King Henry, formerly Bullingbrook and the Duke of Herford, questions his attendants as to the whereabouts of his son. According to rumor, his son frequents London taverns where he consorts with a low, mean crowd with whom he takes part (however obliquely) in the sport of robbing and abusing travelers and local constables. Percy somewhat substantiates the rumor, mentioning the one encounter that he had had with the Prince wherein the Prince told Percy that he would challenge the most worthiest knight at Oxford with a prostitute’s glove. The King and his attendants are thus engaged when Rutland, formerly Aumerle, rushes in and begs for a private meeting with the King. The King obliges Rutland, dismissing his attendants. Alone with the King, Rutland kneels and begs for pardon. The King promises that he will grant pardon if the offense was intended but has yet been committed. Rutland says that that is indeed the case and locks the door with the King’s permission (for the sake telling his story for no other ear than the King’s). Rutland is about to begin his story when there’s a heavy knocking on the door. It is York who warns the King that he is in the presence of a traitor. The King draws his sword but Rutland remains at peace. The King unlocks the door, admitting York who shows the King the sealed letter that York has confiscated from his son. Shortly, the Duchess of York arrives and thereon ensues diverging suits, one in which York goes to his knees, urging the King to execute Rutland’s life for the sake of the father‘s honor which the son has besmirched, and another in which Rutland and the Duchess go on their knees begging for Rutland’s life, arguing that York’s suit is insincere and preposterous. Wisely, Henry grants his aunt and cousin their suit, and orders York to prepare a fighting force that will round up the conspirators.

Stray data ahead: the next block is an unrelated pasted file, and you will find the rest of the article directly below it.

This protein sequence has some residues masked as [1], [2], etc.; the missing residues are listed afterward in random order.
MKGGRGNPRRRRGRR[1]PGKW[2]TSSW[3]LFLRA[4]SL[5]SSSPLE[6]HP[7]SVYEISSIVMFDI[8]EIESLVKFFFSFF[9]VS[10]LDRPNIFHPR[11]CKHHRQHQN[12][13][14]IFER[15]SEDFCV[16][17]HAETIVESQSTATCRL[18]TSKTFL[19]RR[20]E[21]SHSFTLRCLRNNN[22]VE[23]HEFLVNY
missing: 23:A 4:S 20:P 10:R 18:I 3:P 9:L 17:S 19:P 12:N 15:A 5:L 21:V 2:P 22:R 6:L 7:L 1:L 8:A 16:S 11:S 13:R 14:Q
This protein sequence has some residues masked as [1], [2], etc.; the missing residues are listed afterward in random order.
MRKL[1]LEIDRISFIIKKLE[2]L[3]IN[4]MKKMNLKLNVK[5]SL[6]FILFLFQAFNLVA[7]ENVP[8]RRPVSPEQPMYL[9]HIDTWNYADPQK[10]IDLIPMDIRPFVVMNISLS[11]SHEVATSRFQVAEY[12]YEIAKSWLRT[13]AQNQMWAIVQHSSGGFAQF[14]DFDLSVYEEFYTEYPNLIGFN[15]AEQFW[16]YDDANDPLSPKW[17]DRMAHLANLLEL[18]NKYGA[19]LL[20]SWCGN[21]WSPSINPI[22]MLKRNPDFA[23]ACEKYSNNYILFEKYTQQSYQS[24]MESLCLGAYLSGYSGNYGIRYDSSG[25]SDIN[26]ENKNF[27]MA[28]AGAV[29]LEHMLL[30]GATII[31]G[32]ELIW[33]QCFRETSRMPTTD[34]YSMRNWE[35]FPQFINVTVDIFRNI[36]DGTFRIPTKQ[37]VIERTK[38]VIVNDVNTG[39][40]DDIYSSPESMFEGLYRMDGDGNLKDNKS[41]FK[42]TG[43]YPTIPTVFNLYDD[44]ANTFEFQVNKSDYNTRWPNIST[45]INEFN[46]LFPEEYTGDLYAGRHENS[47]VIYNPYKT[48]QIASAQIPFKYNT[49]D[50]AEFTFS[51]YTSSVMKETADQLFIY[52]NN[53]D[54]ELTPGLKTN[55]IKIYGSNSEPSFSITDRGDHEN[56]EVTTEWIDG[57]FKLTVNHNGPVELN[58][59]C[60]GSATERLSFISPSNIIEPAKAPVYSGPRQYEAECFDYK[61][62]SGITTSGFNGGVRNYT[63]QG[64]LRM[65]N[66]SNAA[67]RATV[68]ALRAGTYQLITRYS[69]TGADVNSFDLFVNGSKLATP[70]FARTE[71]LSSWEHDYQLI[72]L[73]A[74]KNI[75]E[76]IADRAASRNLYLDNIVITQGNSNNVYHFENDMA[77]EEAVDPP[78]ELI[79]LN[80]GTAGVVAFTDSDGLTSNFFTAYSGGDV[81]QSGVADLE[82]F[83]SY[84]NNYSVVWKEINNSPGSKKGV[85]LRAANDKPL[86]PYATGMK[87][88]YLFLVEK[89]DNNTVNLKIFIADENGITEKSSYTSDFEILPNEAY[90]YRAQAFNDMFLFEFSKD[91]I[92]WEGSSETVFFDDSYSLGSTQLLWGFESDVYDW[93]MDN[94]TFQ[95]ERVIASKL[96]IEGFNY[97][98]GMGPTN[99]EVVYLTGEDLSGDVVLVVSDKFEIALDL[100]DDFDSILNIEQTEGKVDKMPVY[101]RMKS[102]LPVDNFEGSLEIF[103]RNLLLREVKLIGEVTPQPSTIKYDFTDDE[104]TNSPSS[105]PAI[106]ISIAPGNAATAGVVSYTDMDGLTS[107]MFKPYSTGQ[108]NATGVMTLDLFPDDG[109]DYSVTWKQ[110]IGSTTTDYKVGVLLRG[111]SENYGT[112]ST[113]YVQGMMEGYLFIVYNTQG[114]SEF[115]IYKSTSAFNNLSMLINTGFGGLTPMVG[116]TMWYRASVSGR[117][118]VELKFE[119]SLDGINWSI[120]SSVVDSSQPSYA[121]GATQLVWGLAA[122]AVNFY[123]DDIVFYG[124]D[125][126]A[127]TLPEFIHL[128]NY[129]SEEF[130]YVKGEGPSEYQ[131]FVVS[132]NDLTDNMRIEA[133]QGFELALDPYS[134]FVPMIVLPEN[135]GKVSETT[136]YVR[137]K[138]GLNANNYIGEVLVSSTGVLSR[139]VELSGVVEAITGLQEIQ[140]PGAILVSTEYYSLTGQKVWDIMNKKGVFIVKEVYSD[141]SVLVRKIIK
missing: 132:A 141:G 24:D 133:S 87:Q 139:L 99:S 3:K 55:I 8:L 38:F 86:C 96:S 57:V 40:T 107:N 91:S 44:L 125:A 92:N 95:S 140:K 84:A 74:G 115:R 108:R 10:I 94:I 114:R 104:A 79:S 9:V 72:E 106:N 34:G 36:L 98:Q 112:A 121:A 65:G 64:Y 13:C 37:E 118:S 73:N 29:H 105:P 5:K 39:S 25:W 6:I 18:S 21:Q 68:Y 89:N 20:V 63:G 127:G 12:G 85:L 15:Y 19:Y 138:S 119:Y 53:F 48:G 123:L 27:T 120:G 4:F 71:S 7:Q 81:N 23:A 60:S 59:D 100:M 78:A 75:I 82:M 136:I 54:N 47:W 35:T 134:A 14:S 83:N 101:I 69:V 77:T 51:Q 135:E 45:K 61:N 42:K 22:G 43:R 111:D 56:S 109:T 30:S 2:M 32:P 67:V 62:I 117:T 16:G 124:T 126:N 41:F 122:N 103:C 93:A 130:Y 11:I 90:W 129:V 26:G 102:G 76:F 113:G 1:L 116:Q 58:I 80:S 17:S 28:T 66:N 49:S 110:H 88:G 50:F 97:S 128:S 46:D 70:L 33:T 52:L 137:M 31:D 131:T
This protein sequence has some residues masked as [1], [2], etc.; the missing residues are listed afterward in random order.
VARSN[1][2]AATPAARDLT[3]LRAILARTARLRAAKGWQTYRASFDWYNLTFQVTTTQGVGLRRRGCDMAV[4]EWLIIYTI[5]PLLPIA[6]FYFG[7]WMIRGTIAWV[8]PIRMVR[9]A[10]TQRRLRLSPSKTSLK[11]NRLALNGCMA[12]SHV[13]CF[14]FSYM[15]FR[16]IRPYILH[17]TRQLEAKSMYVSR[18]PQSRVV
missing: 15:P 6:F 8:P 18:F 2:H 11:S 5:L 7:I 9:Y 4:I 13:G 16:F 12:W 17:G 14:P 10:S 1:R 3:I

Sir Pierce Exton is certain that King Henry has given him license to kill Richard, and moreover that King Henry wishes that Exton will do this for the King more than anything else he could ever wish for. Still, Exton questions his servant as if to confirm what he knows to be true is indeed true. His servant confirms that Exton supposes right: the King would have him--Exton--kill Richard.


Richard is contemplating how he could better cope with his life in prison, and he realizes that nothing would ever give him complete peace than if his life, and all his worries along with it, were extinguished. Still, he is grateful that he is being kept alive, after all to be given time is a token of love that contradicts what seems to be the overwhelming truth: everyone hates Richard.

The appearance of Richard’s former servant, who is on his way to York, is a welcome sight. He mentions how grieved he was to see Richard’s horse, Barbary, which he--the former servant--took such loving care of, appropriated by Henry. Richard and his former servant say their goodbyes when the Keeper appears to announce that visiting hours are over. He has come also to deliver Richard’s food which Richard offers the Keeper to taste, a request the Keeper is in the habit of obliging. When the Keeper refuses the request, citing Sir Pierce Exton’s order forbidding the practice, Richard beats the Keeper. Suddenly, Sir Pierce Exton and his men arrive. They are armed. Furious, Richard disarms one of the men and manages to kill two of them before he himself is slayed by Exton.


According to reports, the conspiracy/rebellion against King Henry has been, for all intents and purposes, extirpated. The Abbot of Westminster has committed suicide. As for the Bishop of Carlisle, King Henry, citing Carlisle’s honor and nobility, permits him to live out the rest of his life in religious seclusion. All is well when Exton appears with Richard’s corpse. Henry is displeased and banishes Exton, explaining that he did desire Richard’s death but in no way did he approve of his murder. Henry urges his Lords to join him in mourning Richard for whom Henry will make a personal pilgrimage to the Holy Land.

William Shakespeare